Grandma never apologizes, so that might be a while.

I’m ok for now, though I’m aware I may have to grab my bag and run if she makes home unsafe for me. It’s just heartwrenching, disappointing, and makes me so angry at society, which tells women such complicated mythologies about sexuality. And worse, of course, is that I thought she KNEW all this. I suspect her friends shamed her and so she shamed me. It’s horrible.

This is why I hate dead hooker jokes, and why I hate rescue programs. It’s why I hate the way the media always defines a dead prostitute by her job before her name. It’s why I hate body fascism (I suspect part of what she hated about my photos is the way I sexualize my fat body rather than hide it away).

It’s why I ask you to be allies, both in standing with us when we need it, and in giving us space to speak when we need that.

It’s why I work with SWOP.

You can tell a lot about a country by how they treat their marginalized communities, right?

Well…

America is fucked.up.

Kitty Stryker

Kitty Stryker is a geeky sex worker, Burner, rabid writer and feminist activist with one high-heeled boot in San Francisco, California and one in London, England. In London, Stryker worked with the TLC Trust, an online organization connecting people with disabilities with sex workers experienced with emotional or physical limitations. She is the founder of the award-winning Ladies High Tea and Pornography Society, and was nominated by the Erotic Awards as Sex Worker of the Year for her charity and activism work. Now back in the States, Stryker has been presenting Safe/Ward, a workshop on combating entitlement culture within alternative sexual communities, along with being the PR rep for the Bay Area Sex Workers Outreach Project promoting sex worker rights. She has written for Huffington Post, Filament, and Tits and Sass, built a social media strategy for Cleis Press, and consults with sex workers about their online presence. In her copious free time, she enjoys switching things up with her two hot lovers. Read more from Stryker on her personal blog, Purrversatility.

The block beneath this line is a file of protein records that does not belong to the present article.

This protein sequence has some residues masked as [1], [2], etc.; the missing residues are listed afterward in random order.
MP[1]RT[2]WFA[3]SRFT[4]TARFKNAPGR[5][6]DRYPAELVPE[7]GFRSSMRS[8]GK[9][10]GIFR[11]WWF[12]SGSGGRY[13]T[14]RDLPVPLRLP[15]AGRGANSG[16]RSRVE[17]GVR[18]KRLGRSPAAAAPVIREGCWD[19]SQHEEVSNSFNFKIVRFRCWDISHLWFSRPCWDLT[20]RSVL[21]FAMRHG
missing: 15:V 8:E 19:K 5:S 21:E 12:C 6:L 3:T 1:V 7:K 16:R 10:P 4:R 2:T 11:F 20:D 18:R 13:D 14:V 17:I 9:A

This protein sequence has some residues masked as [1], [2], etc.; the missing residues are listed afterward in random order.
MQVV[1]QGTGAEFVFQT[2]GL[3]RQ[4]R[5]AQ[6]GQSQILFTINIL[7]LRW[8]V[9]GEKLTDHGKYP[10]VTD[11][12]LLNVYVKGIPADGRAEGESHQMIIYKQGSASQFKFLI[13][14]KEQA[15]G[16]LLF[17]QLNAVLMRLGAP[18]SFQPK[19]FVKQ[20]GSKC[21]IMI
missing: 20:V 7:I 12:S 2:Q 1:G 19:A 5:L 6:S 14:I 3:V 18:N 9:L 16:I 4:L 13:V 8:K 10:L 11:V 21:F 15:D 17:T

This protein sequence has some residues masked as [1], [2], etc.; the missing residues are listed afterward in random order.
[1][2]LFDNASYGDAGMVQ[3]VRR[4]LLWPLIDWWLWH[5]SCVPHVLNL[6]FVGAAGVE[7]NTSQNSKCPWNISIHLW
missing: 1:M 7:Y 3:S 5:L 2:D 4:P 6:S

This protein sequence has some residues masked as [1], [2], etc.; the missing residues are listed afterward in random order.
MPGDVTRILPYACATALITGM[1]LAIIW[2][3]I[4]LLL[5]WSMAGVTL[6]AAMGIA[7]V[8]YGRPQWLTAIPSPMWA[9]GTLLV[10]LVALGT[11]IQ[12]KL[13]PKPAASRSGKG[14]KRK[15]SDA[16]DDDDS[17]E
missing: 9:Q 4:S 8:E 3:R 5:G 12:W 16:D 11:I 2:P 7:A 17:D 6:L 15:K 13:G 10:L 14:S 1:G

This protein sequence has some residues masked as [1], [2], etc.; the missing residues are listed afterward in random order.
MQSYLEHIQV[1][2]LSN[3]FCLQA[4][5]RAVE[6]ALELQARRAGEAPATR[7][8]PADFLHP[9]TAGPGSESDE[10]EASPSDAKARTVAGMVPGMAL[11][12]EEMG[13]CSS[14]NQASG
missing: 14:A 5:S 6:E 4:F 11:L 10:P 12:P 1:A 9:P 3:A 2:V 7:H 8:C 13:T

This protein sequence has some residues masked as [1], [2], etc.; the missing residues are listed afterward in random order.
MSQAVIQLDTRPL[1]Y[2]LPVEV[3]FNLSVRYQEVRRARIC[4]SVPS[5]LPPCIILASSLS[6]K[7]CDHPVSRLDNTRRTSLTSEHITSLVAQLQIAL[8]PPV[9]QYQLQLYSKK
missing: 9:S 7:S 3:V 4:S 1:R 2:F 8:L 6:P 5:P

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1 Response

  1. Tom Jones says:

    I would apologise to your grandmother for being disrespectful, but make it clear that you are not apologise for your choice of work. I would further explain that what you do is consensual, and that you wouldn’t dream of judging your grandmother in the same way.
    Did she have sex before marriage? Probably not. Does she smoke or drink alcohol, substances that kill without exaggeration, tens of thousands of people every year, and encourages children down the same path. Has she ever had a speeding ticket, due to putting people’s lives at risk?
    BDSM is slightly harder to explain, but I see it as no different to role playing on the television. Some people like war films and crime dramas, both of which include potentially distasteful subject, yet people still enjoy them. Ever seen a teenager relish in killing his friends on his games console?